The mixed blessings of the new life-sustaining technologies became all too evident with the spread of their use. This was especially the case with the use of mechanical ventilation to sustain individuals suffering from serious brain injuries. Experience with these individuals seemed to challenge the traditional standard for determining the death of a human being, the cardiorespiratory standard that defines death as the irreversible cessation of either cardiac or pulmonary function. Meeting from January through August of 1968, the Harvard Ad Hoc Brain Death Committee convened to analyze and reflect on this experience and, in the process, fashioned the beginnings of another standard for determining death—the neurological standard, which defines death as the irreversible loss of brain function. The new definition did not resolve the questions surrounding profoundly disabled patients on life support. Indeed, the ongoing confusion prompted the U.S. Congress to charge the President's Commission for the Study of Ethical Problems in Medicine and Biomedical and Behavioral Research to explore more fully the ethical and legal implications of defining death and the potential for some uniform definition—a mandate that led to the Commission's 1981 report, Defining Death.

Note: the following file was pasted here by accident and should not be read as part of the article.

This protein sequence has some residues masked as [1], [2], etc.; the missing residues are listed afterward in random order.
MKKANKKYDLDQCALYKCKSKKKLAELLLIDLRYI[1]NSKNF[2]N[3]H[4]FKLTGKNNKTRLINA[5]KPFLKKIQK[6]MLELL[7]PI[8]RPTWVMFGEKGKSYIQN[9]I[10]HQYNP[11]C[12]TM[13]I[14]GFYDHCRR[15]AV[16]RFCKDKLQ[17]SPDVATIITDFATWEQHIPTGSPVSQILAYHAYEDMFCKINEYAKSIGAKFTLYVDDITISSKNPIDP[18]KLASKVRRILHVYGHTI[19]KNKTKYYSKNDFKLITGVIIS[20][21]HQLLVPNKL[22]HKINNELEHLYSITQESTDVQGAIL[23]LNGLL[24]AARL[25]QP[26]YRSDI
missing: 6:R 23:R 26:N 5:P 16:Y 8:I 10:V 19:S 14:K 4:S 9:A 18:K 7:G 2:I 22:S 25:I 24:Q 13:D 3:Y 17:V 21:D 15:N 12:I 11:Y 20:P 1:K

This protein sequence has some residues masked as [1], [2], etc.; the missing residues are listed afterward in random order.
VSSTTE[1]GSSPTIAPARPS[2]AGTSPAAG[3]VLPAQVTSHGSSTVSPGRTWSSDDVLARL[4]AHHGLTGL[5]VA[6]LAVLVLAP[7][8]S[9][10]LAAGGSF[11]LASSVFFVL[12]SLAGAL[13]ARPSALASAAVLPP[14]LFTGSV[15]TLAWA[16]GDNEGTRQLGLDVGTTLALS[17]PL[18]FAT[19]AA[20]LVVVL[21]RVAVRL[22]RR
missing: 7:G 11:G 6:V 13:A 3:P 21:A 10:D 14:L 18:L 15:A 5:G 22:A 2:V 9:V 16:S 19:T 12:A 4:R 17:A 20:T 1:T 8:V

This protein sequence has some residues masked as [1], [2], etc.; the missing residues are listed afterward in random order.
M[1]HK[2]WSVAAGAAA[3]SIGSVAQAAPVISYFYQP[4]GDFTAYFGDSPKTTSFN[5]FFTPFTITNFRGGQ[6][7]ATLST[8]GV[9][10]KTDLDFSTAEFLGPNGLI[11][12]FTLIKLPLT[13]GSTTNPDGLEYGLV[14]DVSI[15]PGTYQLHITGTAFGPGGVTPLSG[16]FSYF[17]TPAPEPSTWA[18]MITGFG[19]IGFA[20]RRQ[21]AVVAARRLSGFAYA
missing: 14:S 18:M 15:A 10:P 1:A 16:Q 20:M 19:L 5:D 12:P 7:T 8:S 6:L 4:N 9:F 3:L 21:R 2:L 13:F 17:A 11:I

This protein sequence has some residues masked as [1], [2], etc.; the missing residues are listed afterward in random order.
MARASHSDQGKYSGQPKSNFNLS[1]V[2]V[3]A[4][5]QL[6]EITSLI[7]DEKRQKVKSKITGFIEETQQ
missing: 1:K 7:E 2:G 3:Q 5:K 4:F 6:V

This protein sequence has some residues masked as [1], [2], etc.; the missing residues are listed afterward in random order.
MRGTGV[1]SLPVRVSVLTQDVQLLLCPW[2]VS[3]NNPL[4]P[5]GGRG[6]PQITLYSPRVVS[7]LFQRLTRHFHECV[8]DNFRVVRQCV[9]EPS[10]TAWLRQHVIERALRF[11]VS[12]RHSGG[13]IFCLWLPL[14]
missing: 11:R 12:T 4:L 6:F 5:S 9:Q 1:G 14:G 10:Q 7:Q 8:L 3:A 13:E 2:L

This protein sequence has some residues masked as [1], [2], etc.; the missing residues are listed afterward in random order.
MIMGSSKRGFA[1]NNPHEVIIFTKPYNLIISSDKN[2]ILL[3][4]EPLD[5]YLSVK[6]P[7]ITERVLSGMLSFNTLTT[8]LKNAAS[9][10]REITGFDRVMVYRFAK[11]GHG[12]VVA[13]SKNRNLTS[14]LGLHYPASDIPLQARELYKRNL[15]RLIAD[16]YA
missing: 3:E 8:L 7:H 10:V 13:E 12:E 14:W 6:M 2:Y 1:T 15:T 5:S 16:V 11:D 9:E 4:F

In another of its landmark reports, Deciding to Forego Life-Sustaining Treatment , the President's Commission turned its attention to yet another related problem involving the status of disabled patients and the duties and obligations of health professionals. One of the pressing questions here was whether it is permissible to discontinue life-sustaining treatment in patients in persistent vegetative states (PVS)—and it was in the conflict of responses to this question that our more recent debates about medical futility were born. Indeed, between 1976 and 1990, patients in PVS were at center stage in seve ral high-profile legal cases—cases that many characterized as blows to the traditional paternalism of the medical profession. The first was the ruling of the New Jersey Supreme Court in the case of Karen Ann Quinlan, i.e. , that life-sustaining medical treatments may be refused by patients or their surrogates/guardians, even if such refusals lead to the death of the patient, because such refusals are legally and morally grounded in the right to privacy and self-determination. Fourteen years later, similar questions finally received a hearing in the highest court in the land, in the case of Nancy Cruzan; here, too, the U.S. Supreme Court recognized a constitutionally-based right to refuse life-sustaining treatments.